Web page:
Why I'd never work for Google, Twitter, or Facebook

August 01, 2011 📬 Get My Weekly Newsletter

Just got back from OSCON 2011. There were some really interesting talks, and “the big three” were all over the place: Google, Twitter, and Facebook. I attended the Twitter talk on how they moved from Ruby to the JVM, as well a talk by Rob Pike (of Google) on Go. I use Twitter and Google a lot, and enjoyed hearing about how they work (Facebook, on the other hand, I use begrudgingly).

My first reaction to these talks was “Wow, it sure sounds like a lot of fun to work at these places!” From inventing programming languages to using Scala to scale a massive architecture, it sounds like developer shangri-la. Until recently, I was slinging Spring MVC code in vanilla Java. Sucks for me, right?

This is lazy thinking, and I haven’t fallen victim to it in quite a while. Ask yourself: “Why would Google spend the time and money to get Rob Pike to work for them and invent an entirely new programming language?” Ask: “Why would Twitter spend the time and money to design and deploy an elegant, scalable architecture using the JVM and Scala?”

An awesome new programming language, or an impressive, scalable architecture is not an end to itself. These are tools that serve some other purpose.

In the case of Google, Twitter, and Facebook, that purpose is to serve ads.

Although Steve Yegge’s keynote features him “quitting” his project at Google (which he describes as “sharing cat pictures”) to work on some higher calling (still within Google), he’s just trading one ad-serving system for another.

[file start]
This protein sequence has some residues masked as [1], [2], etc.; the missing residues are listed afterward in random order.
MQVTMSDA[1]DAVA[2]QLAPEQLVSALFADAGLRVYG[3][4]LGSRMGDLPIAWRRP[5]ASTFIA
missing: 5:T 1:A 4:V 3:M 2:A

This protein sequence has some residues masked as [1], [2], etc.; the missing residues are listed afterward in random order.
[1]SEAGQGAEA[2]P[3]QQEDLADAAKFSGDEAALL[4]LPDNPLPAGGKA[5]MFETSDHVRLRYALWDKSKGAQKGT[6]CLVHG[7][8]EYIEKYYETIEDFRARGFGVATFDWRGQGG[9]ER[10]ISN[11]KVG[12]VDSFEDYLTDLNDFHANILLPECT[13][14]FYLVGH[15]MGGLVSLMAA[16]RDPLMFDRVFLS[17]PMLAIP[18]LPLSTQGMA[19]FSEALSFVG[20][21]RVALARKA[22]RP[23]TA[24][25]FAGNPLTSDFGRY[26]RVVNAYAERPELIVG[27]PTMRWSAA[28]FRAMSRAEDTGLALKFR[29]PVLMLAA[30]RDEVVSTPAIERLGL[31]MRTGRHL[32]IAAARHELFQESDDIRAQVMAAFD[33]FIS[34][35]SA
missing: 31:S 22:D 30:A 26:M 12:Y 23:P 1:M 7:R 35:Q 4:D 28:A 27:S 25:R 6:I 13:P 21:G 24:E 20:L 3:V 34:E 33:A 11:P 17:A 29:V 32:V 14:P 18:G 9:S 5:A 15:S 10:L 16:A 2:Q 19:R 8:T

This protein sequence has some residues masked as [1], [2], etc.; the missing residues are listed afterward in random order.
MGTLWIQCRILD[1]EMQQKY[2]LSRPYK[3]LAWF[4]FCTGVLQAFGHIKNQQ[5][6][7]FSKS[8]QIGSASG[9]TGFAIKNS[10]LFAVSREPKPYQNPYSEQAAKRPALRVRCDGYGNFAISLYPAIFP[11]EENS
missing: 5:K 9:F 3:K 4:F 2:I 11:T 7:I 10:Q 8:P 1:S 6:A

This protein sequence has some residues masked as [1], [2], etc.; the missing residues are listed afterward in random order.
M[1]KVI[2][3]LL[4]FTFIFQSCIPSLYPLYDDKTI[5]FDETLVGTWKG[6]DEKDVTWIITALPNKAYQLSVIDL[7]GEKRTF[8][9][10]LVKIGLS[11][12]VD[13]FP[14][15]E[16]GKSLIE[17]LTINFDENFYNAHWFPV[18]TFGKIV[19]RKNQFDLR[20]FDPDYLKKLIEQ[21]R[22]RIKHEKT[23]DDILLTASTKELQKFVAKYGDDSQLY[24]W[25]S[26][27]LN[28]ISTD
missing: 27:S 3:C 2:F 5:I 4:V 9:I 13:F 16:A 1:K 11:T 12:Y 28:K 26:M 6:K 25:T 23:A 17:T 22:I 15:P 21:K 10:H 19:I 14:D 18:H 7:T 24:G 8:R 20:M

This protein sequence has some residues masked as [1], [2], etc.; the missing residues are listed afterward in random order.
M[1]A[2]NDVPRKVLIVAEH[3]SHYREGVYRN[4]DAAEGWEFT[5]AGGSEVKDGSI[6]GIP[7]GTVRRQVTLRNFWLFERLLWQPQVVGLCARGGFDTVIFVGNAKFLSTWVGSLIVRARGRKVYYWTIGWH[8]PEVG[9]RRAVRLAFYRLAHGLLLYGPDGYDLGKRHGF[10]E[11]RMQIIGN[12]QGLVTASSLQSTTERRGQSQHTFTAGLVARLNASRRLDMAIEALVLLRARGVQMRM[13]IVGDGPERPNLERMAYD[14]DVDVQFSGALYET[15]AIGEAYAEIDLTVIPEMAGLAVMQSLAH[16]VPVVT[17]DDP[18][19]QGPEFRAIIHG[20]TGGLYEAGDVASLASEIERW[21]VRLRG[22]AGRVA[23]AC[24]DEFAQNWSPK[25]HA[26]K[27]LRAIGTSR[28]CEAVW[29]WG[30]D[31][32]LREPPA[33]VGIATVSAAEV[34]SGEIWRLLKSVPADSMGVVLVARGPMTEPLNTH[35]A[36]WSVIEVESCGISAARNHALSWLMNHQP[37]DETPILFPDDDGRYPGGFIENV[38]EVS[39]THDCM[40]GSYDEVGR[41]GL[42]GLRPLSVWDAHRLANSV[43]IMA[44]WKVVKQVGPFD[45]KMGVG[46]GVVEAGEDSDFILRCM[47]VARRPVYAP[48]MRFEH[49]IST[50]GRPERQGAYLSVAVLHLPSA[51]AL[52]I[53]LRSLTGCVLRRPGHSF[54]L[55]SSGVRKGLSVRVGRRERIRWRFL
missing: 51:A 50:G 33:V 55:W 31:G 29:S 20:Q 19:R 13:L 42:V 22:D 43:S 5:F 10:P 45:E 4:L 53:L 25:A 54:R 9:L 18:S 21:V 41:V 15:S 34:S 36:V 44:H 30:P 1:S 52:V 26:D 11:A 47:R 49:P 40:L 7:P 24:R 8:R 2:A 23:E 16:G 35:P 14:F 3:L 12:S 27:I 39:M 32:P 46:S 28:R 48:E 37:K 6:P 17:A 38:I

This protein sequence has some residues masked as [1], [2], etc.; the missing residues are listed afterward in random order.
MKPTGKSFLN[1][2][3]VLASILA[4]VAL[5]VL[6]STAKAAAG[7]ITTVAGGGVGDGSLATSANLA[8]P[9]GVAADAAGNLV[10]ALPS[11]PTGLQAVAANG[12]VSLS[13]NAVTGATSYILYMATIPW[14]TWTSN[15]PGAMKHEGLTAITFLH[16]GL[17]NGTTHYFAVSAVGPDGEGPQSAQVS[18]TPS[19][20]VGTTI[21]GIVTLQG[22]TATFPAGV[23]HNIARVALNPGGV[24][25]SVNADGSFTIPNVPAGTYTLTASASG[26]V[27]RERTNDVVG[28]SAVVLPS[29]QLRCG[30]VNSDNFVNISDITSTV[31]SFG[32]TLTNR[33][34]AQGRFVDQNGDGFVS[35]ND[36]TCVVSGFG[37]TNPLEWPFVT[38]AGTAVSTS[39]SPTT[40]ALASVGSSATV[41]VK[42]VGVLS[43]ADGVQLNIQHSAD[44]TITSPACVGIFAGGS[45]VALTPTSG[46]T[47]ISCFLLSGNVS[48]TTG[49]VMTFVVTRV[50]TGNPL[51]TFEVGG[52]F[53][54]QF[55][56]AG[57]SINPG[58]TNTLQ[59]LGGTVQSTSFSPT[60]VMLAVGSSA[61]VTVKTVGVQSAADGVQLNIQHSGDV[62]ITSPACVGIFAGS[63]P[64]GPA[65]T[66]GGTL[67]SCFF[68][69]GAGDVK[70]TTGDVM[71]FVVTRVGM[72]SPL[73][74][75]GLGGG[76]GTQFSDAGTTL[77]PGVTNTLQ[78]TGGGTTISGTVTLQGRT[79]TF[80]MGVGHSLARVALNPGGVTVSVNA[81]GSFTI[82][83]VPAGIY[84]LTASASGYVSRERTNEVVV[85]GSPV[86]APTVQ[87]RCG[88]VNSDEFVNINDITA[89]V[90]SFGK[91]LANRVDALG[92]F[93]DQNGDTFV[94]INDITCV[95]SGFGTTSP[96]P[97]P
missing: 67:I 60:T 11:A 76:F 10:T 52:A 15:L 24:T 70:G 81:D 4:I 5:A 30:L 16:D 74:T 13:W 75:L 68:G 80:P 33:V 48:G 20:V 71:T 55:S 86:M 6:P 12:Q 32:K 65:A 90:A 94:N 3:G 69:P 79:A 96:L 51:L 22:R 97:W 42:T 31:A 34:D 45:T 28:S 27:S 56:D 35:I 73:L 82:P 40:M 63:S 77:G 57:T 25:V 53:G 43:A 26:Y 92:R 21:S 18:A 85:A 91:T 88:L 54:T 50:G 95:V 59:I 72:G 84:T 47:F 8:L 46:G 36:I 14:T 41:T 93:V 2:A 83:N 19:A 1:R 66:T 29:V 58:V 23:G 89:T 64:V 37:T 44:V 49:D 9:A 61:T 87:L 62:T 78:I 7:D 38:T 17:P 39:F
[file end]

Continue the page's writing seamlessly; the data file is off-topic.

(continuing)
Google+ isn’t about sharing cat pictures, it’s about serving ads. Twitter’s massive network of 140-character bits of information isn’t about connecting people across the globe or to view current trends in worldwide thinking, it’s about serving ads. Facebook isn’t about entertaining yourself with games or sharing interesting links, it’s about serving ads.

So, why are the best and brightest in the industry busting their asses to work at these places? If all you care about is watching performance metrics increase, or playing with something new, or just watching lots of tests pass, I guess it’s nice to get paid well. But, how can this be truly fulfilling? For me, it wouldn’t be. I need the tools I’m building, the products I work on, and the architecture I’m helping to create to all serve something I’m interested in.

I’m not saying that my code needs to save the world or support humanitarian causes, but it should at least be something that I like, or I would use, or that I care about.

And I can’t fucking abide advertisements. Honestly, I don’t know anyone who does. Except, apparently, a lot of really smart software engineers.